The 3-axis gimbals generally provide better video stability than 2-axis gimbals. This is because 3-axis gimbals stabilize your video on all 3 axes (yaw, pitch, and roll) while 2-axis gimbals stabilize only on the pitch and roll axis. Jello, or jittery horizontal movement, is more obvious in videos taken using a 2-axis gimbal due to the lack of stabilization in the yaw axis. The 3-axis gimbals are able to greatly reduce and sometimes completely eliminate jello due to a third motor that helps absorb unwanted movement in the yaw axis.
However, 3-axis gimbals are heavier. To illustrate this point, Walkera’s G-3D gimbal (3-axis) is about 48 g heavier than its 2-axis sibling. In contrast, 2-axis gimbals are lighter, though not as effective as their 3-axis counterparts. That’s because they lack a single brushless motor, making them draw fewer amps and be generally lighter than 3-axis ones. Note that the heavier your drone, the less agile it becomes, so every gram you put on your drone counts.
Bring extra batteries with you if you go for 3-axis gimbals as they drain your battery slightly faster than 2-axis gimbals. This is because 3-axis gimbals draw more battery power due to having more motors for stability.
The 3-axis gimbals are logically more expensive than their 2-axis counterparts because of the single brushless motor responsible for smooth stability. Going back to our previous example, Walkera’s G-3D gimbal costs roughly $50 more than the 2-axis model.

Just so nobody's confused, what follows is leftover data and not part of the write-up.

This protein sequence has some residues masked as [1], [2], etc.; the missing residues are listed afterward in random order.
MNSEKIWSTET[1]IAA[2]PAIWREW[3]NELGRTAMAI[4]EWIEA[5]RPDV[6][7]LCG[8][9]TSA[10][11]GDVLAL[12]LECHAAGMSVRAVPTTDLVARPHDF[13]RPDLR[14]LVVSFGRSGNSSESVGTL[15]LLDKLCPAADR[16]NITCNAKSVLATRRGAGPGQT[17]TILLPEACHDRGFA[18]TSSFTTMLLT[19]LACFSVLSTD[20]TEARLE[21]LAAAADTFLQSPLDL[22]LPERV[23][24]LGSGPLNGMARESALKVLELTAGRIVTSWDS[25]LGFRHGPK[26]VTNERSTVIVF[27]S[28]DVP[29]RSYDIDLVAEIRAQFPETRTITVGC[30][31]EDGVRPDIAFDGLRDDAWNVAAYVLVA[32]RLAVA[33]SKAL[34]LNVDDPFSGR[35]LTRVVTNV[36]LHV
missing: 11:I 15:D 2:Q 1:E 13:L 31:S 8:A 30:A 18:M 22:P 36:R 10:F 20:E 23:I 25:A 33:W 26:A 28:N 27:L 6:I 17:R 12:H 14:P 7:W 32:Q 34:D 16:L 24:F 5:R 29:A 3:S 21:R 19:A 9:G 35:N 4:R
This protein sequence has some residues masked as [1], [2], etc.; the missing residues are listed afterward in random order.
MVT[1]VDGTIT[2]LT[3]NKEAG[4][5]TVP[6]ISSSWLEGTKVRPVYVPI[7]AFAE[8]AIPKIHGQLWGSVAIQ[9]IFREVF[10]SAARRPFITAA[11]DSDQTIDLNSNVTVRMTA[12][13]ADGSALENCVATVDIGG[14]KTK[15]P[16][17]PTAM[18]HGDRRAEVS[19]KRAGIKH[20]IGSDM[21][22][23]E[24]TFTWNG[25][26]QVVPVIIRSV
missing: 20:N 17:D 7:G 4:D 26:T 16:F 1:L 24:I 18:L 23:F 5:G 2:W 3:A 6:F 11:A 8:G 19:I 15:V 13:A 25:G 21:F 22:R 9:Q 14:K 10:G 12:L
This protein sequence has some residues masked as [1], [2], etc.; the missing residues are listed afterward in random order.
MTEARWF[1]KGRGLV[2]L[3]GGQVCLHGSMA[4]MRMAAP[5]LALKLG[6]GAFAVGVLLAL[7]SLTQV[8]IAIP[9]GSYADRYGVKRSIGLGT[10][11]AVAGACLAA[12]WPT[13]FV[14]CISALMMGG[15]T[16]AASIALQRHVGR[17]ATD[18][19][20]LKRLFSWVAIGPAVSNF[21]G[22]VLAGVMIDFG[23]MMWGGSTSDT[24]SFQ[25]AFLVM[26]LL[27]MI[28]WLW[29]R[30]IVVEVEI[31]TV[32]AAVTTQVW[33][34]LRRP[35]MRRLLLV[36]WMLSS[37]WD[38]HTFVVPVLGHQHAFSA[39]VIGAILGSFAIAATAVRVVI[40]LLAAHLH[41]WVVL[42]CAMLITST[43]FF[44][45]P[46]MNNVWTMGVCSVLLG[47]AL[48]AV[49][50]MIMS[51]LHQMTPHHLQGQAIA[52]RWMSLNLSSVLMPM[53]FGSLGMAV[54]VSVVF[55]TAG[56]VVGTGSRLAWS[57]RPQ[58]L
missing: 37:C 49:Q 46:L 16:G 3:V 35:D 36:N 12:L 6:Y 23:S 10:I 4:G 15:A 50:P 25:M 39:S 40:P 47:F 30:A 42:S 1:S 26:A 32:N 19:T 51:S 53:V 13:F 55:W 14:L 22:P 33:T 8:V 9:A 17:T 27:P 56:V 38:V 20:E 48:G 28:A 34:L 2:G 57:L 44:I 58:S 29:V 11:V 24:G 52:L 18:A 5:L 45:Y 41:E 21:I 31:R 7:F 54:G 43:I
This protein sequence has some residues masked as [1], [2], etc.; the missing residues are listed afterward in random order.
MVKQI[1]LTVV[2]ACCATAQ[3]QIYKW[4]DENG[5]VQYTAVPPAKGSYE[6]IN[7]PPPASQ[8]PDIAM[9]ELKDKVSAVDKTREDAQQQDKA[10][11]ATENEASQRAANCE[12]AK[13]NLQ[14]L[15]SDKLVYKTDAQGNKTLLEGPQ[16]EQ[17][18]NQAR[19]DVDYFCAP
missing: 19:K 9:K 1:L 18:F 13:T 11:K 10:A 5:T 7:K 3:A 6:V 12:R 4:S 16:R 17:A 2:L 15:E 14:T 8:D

Which Works for You?
When choosing a gimbal, think about what activities you’ll be doing with it. Photography? Cinematography? Drone racing? Delivery? Scientific research? Disaster management? Surveillance? Agriculture? When you get specific with your answers, you start to identify the capabilities the gimbal should have to meet your needs.
For filmmakers and photographers
If you plan to record professional aerial footage, you will definitely want a 3-axis gimbal. Despite its weight and cost, a 3-axis gimbal captures far better videos than a 2-axis gimbal. Video stability is crucial when producing documentaries or Hollywood-grade films, which is why 3-axis gimbals are the favorite choice of professional cinematographers. As mentioned, using 3-axis gimbals will result in shorter flight times, so to solve this problem, simply bring along extra batteries when you go out flying. This isn’t really a problem for photographers and filmmakers alike since extra batteries are part and parcel of their checklist when they get to work.